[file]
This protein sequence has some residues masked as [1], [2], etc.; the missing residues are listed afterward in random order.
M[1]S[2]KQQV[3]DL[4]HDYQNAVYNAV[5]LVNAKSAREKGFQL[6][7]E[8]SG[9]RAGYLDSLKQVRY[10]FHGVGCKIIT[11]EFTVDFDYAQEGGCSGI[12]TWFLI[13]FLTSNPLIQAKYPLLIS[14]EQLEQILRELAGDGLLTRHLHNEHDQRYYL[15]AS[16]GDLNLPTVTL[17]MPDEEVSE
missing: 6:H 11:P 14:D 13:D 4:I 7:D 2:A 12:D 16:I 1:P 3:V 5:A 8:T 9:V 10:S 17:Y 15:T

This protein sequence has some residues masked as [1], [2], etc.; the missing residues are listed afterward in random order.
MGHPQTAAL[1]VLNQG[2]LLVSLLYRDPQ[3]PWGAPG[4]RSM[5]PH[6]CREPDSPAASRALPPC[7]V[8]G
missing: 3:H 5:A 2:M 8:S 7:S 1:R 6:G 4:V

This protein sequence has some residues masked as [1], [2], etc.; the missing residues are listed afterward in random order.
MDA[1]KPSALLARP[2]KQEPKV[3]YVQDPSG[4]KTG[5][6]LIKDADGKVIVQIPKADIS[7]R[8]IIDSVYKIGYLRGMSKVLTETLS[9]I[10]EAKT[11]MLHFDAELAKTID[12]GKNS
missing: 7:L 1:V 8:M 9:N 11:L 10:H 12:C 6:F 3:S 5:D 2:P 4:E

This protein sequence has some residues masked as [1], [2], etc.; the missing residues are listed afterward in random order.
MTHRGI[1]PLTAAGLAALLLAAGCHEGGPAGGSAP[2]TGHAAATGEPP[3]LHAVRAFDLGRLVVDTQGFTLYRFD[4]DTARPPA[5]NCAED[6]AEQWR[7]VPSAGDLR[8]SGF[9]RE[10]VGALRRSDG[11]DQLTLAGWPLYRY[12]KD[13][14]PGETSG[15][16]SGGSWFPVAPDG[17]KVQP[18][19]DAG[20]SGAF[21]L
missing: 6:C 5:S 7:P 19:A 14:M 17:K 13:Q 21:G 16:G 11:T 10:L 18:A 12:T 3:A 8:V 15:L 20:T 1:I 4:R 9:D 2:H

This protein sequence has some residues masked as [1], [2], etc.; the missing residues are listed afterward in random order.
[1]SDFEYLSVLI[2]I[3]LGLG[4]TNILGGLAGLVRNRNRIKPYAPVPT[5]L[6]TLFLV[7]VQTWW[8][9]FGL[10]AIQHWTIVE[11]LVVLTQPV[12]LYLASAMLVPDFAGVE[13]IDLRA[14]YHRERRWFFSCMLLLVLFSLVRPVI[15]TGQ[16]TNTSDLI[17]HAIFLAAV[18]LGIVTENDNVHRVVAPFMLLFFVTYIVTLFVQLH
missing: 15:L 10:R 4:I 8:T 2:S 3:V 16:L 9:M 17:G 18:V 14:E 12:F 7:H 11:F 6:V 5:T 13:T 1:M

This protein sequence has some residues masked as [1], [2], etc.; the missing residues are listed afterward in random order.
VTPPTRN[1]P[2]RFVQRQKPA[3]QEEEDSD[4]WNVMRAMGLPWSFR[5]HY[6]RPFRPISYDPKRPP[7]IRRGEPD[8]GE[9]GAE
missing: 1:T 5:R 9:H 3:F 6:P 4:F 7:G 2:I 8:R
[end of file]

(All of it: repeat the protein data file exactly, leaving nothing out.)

This protein sequence has some residues masked as [1], [2], etc.; the missing residues are listed afterward in random order.
M[1]S[2]KQQV[3]DL[4]HDYQNAVYNAV[5]LVNAKSAREKGFQL[6][7]E[8]SG[9]RAGYLDSLKQVRY[10]FHGVGCKIIT[11]EFTVDFDYAQEGGCSGI[12]TWFLI[13]FLTSNPLIQAKYPLLIS[14]EQLEQILRELAGDGLLTRHLHNEHDQRYYL[15]AS[16]GDLNLPTVTL[17]MPDEEVSE
missing: 6:H 11:P 14:D 13:D 4:I 7:D 2:A 12:D 16:I 1:P 3:V 5:A 8:T 9:V 10:S 17:Y 15:T

This protein sequence has some residues masked as [1], [2], etc.; the missing residues are listed afterward in random order.
MGHPQTAAL[1]VLNQG[2]LLVSLLYRDPQ[3]PWGAPG[4]RSM[5]PH[6]CREPDSPAASRALPPC[7]V[8]G
missing: 3:H 5:A 2:M 8:S 7:S 1:R 6:G 4:V

This protein sequence has some residues masked as [1], [2], etc.; the missing residues are listed afterward in random order.
MDA[1]KPSALLARP[2]KQEPKV[3]YVQDPSG[4]KTG[5][6]LIKDADGKVIVQIPKADIS[7]R[8]IIDSVYKIGYLRGMSKVLTETLS[9]I[10]EAKT[11]MLHFDAELAKTID[12]GKNS
missing: 7:L 1:V 8:M 9:N 11:L 10:H 12:C 6:F 3:S 5:D 2:P 4:E

This protein sequence has some residues masked as [1], [2], etc.; the missing residues are listed afterward in random order.
MTHRGI[1]PLTAAGLAALLLAAGCHEGGPAGGSAP[2]TGHAAATGEPP[3]LHAVRAFDLGRLVVDTQGFTLYRFD[4]DTARPPA[5]NCAED[6]AEQWR[7]VPSAGDLR[8]SGF[9]RE[10]VGALRRSDG[11]DQLTLAGWPLYRY[12]KD[13][14]PGETSG[15][16]SGGSWFPVAPDG[17]KVQP[18][19]DAG[20]SGAF[21]L
missing: 6:C 5:S 7:P 19:A 14:M 17:K 13:Q 21:G 16:G 11:T 10:L 18:A 12:T 3:A 8:V 15:L 20:T 1:I 4:R 9:D 2:H

This protein sequence has some residues masked as [1], [2], etc.; the missing residues are listed afterward in random order.
[1]SDFEYLSVLI[2]I[3]LGLG[4]TNILGGLAGLVRNRNRIKPYAPVPT[5]L[6]TLFLV[7]VQTWW[8][9]FGL[10]AIQHWTIVE[11]LVVLTQPV[12]LYLASAMLVPDFAGVE[13]IDLRA[14]YHRERRWFFSCMLLLVLFSLVRPVI[15]TGQ[16]TNTSDLI[17]HAIFLAAV[18]LGIVTENDNVHRVVAPFMLLFFVTYIVTLFVQLH
missing: 15:L 10:R 4:I 8:T 2:S 3:V 16:L 9:M 17:G 18:V 14:E 12:F 7:H 11:F 6:V 5:T 13:T 1:M

This protein sequence has some residues masked as [1], [2], etc.; the missing residues are listed afterward in random order.
VTPPTRN[1]P[2]RFVQRQKPA[3]QEEEDSD[4]WNVMRAMGLPWSFR[5]HY[6]RPFRPISYDPKRPP[7]IRRGEPD[8]GE[9]GAE
missing: 1:T 5:R 9:H 3:F 6:P 4:F 7:G 2:I 8:R